Norman is commemorated on the Leamington war memorial; the Leamington College for Boys, 1939-1945, war memorial plaque, located at Leamington North School Courtyard, Sandy Lane, Leamington; and the Warwickshire Yeomanry, 1939-1945, war memorial plaque, located at St Mary’s church in Warwick.

David Eason would like to thank Mrs Beryl King, Dr Cowley, Mr Jon Haylett and the Tank Museum at Bovington for all of their help in completing the story.


Last edited by David McNay on Wed Mar 16, 2016 7:48 pm; edited 1 time in total
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David McNay
Curator


Joined: 14 Dec 2006
Posts: 7581
Location: Lanarkshire, Scotland

PostPosted: Wed Mar 16, 2016 7:41 pm    Post subject: Reply with quote

Name: MacLENNAN, GEORGE GORDON
Initials: G G
Nationality: United Kingdom
Rank: Lance Corporal
Regiment/Service: Argyll and Sutherland Highlanders
Age: 40
Date of Death: 08/11/1946
Service No: 2981774
Additional information: Son of John and Mary MacLennan; husband of Flora Emily MacLennan, of Bearsden, Dunbartonshire.
Casualty Type: Commonwealth War Dead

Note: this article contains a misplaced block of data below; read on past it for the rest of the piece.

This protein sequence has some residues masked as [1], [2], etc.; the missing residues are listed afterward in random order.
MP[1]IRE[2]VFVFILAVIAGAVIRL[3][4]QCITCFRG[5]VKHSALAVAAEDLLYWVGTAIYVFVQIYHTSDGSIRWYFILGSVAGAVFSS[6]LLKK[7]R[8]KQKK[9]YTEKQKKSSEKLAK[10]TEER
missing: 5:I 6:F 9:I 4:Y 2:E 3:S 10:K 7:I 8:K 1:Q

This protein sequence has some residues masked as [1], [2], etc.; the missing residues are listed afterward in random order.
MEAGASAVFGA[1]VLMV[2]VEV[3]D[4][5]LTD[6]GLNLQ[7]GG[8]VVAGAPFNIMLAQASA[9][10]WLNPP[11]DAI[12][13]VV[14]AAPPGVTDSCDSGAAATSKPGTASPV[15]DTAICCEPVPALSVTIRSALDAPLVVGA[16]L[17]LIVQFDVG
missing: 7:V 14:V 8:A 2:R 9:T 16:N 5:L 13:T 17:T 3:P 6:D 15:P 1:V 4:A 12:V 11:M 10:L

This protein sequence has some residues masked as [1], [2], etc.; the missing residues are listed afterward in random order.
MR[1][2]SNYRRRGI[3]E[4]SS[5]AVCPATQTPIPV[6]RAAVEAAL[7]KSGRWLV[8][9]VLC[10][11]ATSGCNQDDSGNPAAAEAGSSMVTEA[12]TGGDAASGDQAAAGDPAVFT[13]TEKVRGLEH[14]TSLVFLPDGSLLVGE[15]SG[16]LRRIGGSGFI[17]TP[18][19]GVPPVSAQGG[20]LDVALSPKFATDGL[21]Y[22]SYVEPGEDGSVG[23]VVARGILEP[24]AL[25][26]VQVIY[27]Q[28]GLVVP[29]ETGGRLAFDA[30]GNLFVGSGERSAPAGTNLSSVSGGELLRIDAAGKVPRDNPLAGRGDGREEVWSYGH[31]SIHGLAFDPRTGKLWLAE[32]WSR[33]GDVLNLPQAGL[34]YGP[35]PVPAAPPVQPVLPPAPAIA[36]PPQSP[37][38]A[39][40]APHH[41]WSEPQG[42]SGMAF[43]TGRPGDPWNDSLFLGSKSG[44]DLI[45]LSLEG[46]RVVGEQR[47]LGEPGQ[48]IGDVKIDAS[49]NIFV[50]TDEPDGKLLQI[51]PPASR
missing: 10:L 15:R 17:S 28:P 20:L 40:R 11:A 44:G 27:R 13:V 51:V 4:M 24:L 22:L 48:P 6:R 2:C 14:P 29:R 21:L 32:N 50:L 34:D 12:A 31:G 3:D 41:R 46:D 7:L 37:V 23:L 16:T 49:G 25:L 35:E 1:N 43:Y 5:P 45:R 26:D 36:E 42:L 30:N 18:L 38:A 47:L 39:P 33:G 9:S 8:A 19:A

Grave/Memorial Reference: Grave 16.

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David McNay
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Joined: 14 Dec 2006
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Location: Lanarkshire, Scotland

PostPosted: Wed Mar 16, 2016 7:46 pm    Post subject: Reply with quote

Allan MacDiarmid
Lost at Sea, July 1941 aged 27 years

Unable to locate on CWGC

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David McNay
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Joined: 14 Dec 2006
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Location: Lanarkshire, Scotland

PostPosted: Wed Mar 16, 2016 7:47 pm    Post subject: Reply with quote

CAMPBELL, DONALD

Rank:Able Seaman
Date of Death:06/12/1941
Age:35
Regiment/Service:Merchant Navy S.S. Scottish Trader (London)
Panel Reference: Panel 94.
Memorial:TOWER HILL MEMORIAL
Additional Information:Son of John and Ann Campbell, of Kilchoan, Argyllshire; husband of Jane Campbell, of Glasgow.